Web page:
New approaches to managing psychotic depression

New Approaches to Managing Psychotic Depression New Approaches to
Managing Psychotic Depression
Alan F. Schatzberg, M.D.
Major depression with psychotic features, while fairly common, is frequently misdiagnosed.
Symptoms seen in these patients are those of an overall severe depressive disorder with psychomotorimpairment (retardation or agitation), guilt, suicidal preoccupation, and neuropsychological impair-ment. A number of biological characteristics and behavioral symptoms are specific to patients suffer-ing from psychotic depression and differ significantly from those of nonpsychotic depression. Psy-chotic depression is seen in patients of all ages, and it has a high short-term morbidity and risk ofsuicide. Data support the use of antipsychotics in combination with antidepressants for major depres-sion with psychotic features, but other treatments may have as great or greater efficacy for the dis-order. This article focuses on recognizing the features of psychotic depression, the success of currenttreatment options, and new treatments under investigation.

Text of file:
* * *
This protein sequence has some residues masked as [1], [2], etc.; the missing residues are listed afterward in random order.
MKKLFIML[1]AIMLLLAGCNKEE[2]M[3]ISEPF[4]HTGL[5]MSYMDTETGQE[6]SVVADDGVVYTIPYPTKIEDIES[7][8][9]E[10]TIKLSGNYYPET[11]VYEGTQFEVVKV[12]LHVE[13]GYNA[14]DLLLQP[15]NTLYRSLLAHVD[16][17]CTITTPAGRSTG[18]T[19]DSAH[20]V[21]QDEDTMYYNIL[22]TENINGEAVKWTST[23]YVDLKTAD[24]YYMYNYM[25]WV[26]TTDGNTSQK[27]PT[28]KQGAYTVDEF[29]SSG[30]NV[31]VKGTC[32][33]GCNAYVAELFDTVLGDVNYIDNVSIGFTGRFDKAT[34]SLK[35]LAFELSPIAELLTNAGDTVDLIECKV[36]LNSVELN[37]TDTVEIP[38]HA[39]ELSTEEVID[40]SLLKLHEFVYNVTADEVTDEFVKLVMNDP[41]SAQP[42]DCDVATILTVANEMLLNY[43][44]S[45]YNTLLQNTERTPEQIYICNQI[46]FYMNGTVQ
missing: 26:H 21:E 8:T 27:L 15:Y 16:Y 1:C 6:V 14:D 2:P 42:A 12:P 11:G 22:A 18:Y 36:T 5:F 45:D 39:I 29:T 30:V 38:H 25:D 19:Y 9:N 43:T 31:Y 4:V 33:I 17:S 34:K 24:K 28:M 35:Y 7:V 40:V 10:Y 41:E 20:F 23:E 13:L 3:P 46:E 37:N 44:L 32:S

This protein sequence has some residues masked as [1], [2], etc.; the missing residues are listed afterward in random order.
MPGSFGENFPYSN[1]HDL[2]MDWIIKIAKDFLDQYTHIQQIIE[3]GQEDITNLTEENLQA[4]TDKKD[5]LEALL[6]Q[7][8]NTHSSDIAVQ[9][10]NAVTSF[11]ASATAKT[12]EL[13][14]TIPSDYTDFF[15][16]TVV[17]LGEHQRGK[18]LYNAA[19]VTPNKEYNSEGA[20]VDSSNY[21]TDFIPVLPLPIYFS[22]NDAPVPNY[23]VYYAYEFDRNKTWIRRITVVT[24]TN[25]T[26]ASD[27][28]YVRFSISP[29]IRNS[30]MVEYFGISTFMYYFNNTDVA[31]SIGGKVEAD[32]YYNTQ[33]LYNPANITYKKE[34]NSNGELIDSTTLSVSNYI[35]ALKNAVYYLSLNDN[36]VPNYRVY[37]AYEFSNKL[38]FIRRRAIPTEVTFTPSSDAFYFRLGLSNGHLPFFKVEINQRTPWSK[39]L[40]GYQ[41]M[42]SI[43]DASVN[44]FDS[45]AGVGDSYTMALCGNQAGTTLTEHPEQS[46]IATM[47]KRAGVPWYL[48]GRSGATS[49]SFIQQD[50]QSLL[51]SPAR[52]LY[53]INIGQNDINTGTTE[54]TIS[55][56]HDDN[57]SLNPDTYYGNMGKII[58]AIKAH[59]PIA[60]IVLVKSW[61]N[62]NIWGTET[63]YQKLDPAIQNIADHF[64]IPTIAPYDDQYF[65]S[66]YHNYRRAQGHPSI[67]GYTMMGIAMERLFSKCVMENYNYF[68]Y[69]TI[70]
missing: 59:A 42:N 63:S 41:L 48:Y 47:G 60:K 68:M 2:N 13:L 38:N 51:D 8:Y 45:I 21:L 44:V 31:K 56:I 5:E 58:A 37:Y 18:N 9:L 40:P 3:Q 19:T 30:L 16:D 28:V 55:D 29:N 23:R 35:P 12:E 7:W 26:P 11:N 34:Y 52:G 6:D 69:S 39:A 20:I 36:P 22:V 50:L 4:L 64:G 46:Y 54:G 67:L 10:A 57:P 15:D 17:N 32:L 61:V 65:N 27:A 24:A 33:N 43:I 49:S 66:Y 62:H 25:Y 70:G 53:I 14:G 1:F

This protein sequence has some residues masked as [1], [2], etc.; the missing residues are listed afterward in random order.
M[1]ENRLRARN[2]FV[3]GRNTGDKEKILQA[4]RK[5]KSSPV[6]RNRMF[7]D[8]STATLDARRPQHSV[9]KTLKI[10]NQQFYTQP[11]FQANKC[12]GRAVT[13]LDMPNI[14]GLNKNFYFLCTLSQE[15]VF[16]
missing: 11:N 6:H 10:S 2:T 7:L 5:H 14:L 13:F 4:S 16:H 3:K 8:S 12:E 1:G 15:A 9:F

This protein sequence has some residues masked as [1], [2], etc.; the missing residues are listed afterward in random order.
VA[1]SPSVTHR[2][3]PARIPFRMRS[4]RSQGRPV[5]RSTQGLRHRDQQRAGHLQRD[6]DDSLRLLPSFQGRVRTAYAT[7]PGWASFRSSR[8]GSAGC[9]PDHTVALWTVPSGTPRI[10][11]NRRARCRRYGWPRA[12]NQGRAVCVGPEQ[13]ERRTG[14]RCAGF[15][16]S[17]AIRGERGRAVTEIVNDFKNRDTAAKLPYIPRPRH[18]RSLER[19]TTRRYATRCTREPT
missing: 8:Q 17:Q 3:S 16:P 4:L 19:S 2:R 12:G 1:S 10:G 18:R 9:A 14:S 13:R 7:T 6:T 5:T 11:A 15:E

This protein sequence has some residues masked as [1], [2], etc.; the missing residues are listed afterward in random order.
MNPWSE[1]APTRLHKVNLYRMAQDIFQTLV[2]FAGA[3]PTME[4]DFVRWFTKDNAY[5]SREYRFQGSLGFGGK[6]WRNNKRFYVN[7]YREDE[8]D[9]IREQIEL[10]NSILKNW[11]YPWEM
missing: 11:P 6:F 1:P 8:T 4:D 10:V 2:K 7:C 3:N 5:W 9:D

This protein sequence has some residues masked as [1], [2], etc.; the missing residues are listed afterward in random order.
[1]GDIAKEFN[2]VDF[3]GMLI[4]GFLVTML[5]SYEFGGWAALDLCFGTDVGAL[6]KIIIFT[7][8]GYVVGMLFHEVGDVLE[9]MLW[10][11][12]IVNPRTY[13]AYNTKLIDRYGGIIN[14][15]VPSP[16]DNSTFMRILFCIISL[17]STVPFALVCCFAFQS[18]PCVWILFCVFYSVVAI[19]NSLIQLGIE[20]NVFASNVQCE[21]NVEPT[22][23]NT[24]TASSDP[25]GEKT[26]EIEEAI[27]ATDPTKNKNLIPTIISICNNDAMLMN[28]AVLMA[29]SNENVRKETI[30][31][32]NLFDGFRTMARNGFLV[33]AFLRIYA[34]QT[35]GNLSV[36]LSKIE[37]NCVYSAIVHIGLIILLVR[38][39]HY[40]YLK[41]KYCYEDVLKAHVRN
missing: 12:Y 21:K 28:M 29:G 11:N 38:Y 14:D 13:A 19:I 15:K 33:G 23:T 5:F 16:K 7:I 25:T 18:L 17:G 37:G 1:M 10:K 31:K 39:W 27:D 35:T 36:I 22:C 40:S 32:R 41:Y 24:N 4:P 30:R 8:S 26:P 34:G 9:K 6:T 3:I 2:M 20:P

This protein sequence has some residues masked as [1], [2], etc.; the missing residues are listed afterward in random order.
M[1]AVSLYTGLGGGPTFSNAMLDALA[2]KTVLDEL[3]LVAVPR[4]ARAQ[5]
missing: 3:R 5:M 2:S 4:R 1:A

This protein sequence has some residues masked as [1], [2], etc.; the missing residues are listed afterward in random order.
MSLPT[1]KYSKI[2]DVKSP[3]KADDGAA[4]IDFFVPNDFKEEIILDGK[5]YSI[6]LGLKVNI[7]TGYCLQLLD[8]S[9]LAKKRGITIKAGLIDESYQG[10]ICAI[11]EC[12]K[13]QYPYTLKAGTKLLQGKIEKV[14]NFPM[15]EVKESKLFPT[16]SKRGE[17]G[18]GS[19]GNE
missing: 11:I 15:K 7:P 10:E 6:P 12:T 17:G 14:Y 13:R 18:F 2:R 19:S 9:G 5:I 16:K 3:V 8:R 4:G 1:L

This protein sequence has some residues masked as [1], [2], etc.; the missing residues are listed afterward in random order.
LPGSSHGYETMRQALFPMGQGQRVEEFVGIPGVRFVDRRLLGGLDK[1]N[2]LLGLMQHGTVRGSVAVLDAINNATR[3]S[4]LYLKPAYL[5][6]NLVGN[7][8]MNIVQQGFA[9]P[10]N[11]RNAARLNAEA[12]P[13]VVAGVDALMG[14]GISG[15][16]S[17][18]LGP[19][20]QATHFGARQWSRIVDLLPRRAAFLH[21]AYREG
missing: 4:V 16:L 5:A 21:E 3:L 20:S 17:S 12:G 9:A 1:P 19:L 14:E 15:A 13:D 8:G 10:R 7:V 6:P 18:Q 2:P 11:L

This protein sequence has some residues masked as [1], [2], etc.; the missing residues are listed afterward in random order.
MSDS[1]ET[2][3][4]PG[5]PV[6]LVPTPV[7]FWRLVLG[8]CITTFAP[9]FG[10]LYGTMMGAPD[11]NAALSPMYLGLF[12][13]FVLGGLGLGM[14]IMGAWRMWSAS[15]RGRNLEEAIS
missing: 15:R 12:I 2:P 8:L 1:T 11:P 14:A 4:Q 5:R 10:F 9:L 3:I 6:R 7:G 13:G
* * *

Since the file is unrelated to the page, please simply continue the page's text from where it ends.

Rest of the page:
(J Clin Psychiatry 2003;64[suppl 1]:19–23) lthough major depression with psychotic features distinct clinical entity due to a number of biological and represents about 25% of consecutively admitted behavioral symptoms that are specific to the disorder.5,6 depressed patients,1 it is frequently overlooked.2 Patientsare often careful about revealing cognitive deficits and delusions and will sometimes deny thoughts of suicide,3which makes this disorder difficult to diagnose. Similari- While symptoms of psychotic depression can be pro- ties in the symptoms of psychotic depression, schizo- found, differentiation from other disorders and detection phrenia, and schizoaffective disorder also make diagnosis of undisclosed symptoms often require extensive exami- more difficult.2 Data have shown that psychotic depres- nation of the patient. Responding to data that patients with sion is more similar to schizophrenia than to nonpsychotic delusional depression were less responsive to tricyclic antidepressants than were patients with nondelusional In the Diagnostic and Statistical Manual of Mental depression, Glassman and Roose7 conducted a study to Disorders, Fourth Edition, psychotic depression is classi- differentiate symptoms of psychotic and nonpsychotic fied as a major depressive disorder, severe, with psychotic depression. They found that patients with psychotic symptoms. This classification requires the usual criteria depression are more likely to show clinically significant for a major depressive episode with the additional symp- psychomotor agitation than their nonpsychotic counter- toms of hallucinations or delusions, which can be either parts. These findings have been confirmed in subsequent mood-congruent or -incongruent. Some researchers have argued that psychotic depression should be classified as a The delusions experienced by psychotically depressed patients are typically guilty,5,7,10 paranoid,3,5 and somatic5;and their hallucinations are auditory, visual, or somatic.5Studies conducted to test the neurovegetative symptomsof psychotic depression have shown symptoms of severe From the Department of Psychiatry and Behavioral depression5,9 and fixed depressive thought content5,10 and Sciences, Stanford University School of Medicine, Stanford,Calif. both higher levels of retardation5 and higher levels of cog- This article is derived from the teleconference “New nitive disturbance5 according to Hamilton Rating Scale Approaches to Managing Difficult-to-Treat Depressions,” whichwas held May 13, 2002, and sponsored by an unrestricted for Depression (HAM-D) scores and compared with non- educational grant from Eli Lilly and Company. Also supported psychotic patients. In studies,4,11 Stroop Color and Word by National Institute of Mental Health grant MH50604. Test scores indicated that psychotically depressed pa- Erin Hanski assisted in the preparation of this manuscript.